Relatively low incremental increases in prices over the last few months have lulled consumers and others into a sense of false security, experts say, warning that inflation continues to be a serious threat in the coming months.
The recent devaluation of the dong against the dollar only enhances the threat, they add.
Production enterprises dependent on imported materials have to bear higher input costs and are likely to increase prices.
The State Bank of Vietnam on August 18 set the daily reference rate of the dong two percent lower at 18,932 to a dollar, the third devaluation since last November, in a move aimed at reducing the trade deficit.
The dong was little changed at 19,485 per dollar as of 9:10 a.m. Thursday in Hanoi, compared with 19,490 a week ago, according to data compiled by Bloomberg.
Dao Duy Kha, deputy general director of the Vietnam Plastics Corporation, said up to 90 percent of materials for the country's plastic production was imported, thus the lower value of the dong was a big blow.
The gasoline price hike early this month had already pushed up their production costs and the higher dollar prices now make an increase in selling prices "unavoidable," he said.
Some association members have already increased their prices, while others will do so soon, with an average increase at 1-2 percent, he added.
Kha said firms have not increased their prices sharply because current purchasing power in the market was still low. "However, the prices will continue to rise in coming months when the demand for products goes up."
Tran Trung Hieu, general director of Hanoi Investment and Footwear Export-Import Company, which imports materials for footwear production and sells them to local producers, said he will increase prices to match the dollar hike.
However, he cannot raise prices under contracts signed months ago that are due to be delivered now. "We are suffering losses from the contracts," he said. His company imports materials worth US$100,000-200,000 each month.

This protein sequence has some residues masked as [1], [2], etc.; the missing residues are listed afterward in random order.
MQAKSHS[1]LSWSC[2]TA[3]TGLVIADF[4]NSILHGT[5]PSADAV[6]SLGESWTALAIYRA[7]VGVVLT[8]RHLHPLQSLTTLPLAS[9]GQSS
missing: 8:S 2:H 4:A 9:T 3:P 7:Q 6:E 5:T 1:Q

Meanwhile, the price hike has also affected a number of customers. "Some customers have cancelled their orders, while others have cut their buying volumes," Hieu said. His company has had to lower its profits significantly to keep their traditional customers, he added.
The increase in costs of imported materials has also prompted many supermarkets to announce plans to increase their retail prices.
Nguyen Thanh Huyen, public relations manager for the Big C supermarket chain, said some distributors have proposed to raise their products' prices by 5 to 10 percent.
Another supermarket chain, Maximark, has received proposals from over 100 distributors on increasing, by 3 to 10 percent, prices of 500 kinds of products, mainly food, cosmetics and home appliances.
The price increases have sparked inflation fears.
Vietnam's consumer price index rose 8.18 percent in August from a year earlier, and 0.23 percent from a month earlier, the General Statistics Office said. In July, the index rose 8.19 percent from a year earlier.
"A very important implication is that the outlook for inflation is likely to be affected by the devaluation. The devaluation, of course, is going to raise the risk of imported inflation in the months ahead," Bloomberg quoted Tai Hui, head of Southeast Asian economic research at Standard Chartered Plc in Singapore, as saying.
The dong will trade near 19,500 per dollar for "at least the next several weeks," he said.
If inflation accelerates or the trade deficit deteriorates, "you may see more selling pressure on the dong. But, of course, that's very much down to the upcoming data that we expect to see at the end of the month," he said.
Vu Dinh Anh, deputy head of the Institute of Market and Price Research, said: "Inflation control should be the most important target for the end of this year. There is now a subjective complacence as consumer prices have only seen small hikes in recent months."
The government aims to cap inflation at 8 percent this year, though many local analysts say that will be difficult to achieve.
Firms should carefully watch for changes in the exchange rate. They should prepare sources of the greenback to repay dollar loans on schedule, and use other foreign currencies, which have lower exchange rates, Anh said.